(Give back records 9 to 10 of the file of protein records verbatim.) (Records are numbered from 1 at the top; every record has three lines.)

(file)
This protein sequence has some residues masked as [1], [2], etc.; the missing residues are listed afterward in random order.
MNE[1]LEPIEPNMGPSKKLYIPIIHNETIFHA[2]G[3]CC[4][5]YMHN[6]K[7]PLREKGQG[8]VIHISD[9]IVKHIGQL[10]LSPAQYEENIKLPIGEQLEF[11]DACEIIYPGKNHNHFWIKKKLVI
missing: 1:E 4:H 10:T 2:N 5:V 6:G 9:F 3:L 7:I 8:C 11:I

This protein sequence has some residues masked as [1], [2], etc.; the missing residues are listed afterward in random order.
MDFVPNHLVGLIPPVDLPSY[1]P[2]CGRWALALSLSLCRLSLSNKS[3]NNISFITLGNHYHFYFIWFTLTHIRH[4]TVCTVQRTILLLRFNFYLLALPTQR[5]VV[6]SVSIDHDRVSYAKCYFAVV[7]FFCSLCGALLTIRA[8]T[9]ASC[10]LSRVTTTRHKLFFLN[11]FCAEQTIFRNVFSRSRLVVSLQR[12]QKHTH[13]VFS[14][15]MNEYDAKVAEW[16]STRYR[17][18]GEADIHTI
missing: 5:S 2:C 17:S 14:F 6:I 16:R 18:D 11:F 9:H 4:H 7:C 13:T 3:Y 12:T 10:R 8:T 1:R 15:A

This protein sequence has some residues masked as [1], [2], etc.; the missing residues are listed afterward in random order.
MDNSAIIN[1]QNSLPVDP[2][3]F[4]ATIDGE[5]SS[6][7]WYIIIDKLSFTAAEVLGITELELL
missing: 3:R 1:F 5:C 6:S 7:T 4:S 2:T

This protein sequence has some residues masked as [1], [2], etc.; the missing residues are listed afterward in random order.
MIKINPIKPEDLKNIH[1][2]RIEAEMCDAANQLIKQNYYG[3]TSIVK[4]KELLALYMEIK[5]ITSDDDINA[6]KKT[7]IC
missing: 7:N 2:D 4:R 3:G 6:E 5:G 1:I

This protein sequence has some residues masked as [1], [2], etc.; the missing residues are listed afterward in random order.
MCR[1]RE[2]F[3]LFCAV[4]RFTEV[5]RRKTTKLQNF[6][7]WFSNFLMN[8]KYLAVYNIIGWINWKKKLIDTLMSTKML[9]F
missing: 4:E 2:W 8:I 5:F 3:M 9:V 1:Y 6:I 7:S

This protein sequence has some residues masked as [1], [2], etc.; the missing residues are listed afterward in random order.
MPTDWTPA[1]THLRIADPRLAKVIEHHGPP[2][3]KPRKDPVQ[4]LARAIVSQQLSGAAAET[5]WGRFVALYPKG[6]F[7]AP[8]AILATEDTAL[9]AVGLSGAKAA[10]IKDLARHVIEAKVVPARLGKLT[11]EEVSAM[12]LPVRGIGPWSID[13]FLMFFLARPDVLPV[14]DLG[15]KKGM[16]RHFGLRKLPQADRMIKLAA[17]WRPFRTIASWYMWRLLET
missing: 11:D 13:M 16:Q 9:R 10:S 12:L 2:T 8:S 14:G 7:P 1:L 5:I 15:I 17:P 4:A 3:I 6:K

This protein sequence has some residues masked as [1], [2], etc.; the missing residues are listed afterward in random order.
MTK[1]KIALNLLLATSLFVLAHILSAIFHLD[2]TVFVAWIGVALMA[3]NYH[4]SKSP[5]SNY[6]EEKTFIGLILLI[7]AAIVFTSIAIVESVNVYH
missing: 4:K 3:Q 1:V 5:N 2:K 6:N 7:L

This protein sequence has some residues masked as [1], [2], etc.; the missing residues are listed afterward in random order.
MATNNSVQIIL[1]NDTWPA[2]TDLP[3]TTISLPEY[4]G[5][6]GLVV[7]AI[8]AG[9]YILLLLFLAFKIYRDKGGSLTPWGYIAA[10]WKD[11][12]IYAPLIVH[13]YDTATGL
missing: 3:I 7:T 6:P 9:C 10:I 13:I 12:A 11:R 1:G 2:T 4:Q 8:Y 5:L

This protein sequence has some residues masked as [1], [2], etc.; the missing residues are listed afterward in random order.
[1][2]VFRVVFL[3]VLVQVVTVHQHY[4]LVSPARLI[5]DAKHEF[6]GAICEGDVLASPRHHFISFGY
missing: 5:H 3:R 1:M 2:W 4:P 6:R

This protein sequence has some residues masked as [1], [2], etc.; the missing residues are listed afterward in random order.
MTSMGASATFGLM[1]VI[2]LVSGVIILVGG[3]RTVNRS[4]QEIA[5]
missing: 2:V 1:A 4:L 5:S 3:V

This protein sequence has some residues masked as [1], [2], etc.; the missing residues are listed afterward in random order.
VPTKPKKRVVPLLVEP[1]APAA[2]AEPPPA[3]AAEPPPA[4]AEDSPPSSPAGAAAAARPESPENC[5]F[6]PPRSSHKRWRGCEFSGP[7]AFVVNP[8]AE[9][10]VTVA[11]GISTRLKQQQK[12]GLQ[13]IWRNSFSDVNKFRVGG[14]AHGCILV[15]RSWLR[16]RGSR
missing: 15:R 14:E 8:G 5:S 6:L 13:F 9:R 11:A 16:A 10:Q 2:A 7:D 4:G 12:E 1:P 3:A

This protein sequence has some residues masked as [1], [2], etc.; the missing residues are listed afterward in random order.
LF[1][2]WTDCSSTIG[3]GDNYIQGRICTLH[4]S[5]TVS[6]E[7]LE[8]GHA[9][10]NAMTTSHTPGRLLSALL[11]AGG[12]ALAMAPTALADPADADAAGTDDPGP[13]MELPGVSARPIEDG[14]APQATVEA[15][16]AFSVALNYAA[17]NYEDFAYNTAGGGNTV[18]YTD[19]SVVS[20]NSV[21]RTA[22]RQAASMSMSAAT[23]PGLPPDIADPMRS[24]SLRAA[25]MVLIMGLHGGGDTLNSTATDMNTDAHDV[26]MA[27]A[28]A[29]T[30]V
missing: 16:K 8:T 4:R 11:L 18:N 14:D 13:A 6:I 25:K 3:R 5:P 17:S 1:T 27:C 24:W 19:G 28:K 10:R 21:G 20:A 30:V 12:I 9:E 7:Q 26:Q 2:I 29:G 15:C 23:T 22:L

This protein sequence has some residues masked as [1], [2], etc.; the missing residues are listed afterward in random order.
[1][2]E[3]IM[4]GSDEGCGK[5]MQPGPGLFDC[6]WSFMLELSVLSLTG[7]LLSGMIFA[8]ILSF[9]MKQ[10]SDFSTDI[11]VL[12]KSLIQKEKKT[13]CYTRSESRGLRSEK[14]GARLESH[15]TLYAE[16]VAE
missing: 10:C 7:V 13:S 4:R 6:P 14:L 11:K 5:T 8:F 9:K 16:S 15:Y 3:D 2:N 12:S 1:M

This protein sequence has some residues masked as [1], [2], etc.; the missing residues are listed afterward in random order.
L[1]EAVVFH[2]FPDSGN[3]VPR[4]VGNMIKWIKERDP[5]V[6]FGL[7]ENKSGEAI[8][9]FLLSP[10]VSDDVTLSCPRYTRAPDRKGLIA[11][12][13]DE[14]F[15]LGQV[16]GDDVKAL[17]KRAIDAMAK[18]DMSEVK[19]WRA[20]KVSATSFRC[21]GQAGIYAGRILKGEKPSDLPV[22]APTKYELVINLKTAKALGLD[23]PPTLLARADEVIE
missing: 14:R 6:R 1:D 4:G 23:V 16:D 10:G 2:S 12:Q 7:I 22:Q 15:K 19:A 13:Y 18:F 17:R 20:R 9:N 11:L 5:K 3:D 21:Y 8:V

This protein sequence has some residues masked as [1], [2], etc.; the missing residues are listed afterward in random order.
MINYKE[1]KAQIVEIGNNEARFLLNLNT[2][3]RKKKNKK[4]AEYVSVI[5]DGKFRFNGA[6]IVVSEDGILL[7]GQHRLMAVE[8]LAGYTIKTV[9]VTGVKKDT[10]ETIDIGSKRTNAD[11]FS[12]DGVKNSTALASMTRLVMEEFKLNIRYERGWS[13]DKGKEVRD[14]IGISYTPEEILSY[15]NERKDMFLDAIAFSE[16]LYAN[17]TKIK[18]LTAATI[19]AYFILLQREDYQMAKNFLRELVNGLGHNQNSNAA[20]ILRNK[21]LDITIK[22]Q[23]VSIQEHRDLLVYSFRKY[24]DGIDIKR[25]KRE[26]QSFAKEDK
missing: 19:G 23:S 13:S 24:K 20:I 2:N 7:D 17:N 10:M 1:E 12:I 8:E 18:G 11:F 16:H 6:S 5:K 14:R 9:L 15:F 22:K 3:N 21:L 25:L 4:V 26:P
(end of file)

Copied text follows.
This protein sequence has some residues masked as [1], [2], etc.; the missing residues are listed afterward in random order.
[1][2]VFRVVFL[3]VLVQVVTVHQHY[4]LVSPARLI[5]DAKHEF[6]GAICEGDVLASPRHHFISFGY
missing: 5:H 3:R 1:M 2:W 4:P 6:R

This protein sequence has some residues masked as [1], [2], etc.; the missing residues are listed afterward in random order.
MTSMGASATFGLM[1]VI[2]LVSGVIILVGG[3]RTVNRS[4]QEIA[5]
missing: 2:V 1:A 4:L 5:S 3:V